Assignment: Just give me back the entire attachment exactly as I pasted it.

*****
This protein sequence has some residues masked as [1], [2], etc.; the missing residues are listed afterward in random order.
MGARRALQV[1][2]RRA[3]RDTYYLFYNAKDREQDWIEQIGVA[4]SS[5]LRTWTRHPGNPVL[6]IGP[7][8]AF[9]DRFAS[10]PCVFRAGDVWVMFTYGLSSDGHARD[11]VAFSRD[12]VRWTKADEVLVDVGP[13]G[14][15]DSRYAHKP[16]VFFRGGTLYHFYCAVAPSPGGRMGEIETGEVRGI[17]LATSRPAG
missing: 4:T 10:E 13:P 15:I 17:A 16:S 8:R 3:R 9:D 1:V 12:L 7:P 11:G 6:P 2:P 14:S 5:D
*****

This protein sequence has some residues masked as [1], [2], etc.; the missing residues are listed afterward in random order.
MGARRALQV[1][2]RRA[3]RDTYYLFYNAKDREQDWIEQIGVA[4]SS[5]LRTWTRHPGNPVL[6]IGP[7][8]AF[9]DRFAS[10]PCVFRAGDVWVMFTYGLSSDGHARD[11]VAFSRD[12]VRWTKADEVLVDVGP[13]G[14][15]DSRYAHKP[16]VFFRGGTLYHFYCAVAPSPGGRMGEIETGEVRGI[17]LATSRPAG
missing: 4:T 10:E 13:P 15:I 17:A 16:S 8:R 3:R 9:D 1:V 12:L 7:P 11:G 6:P 2:P 14:S 5:D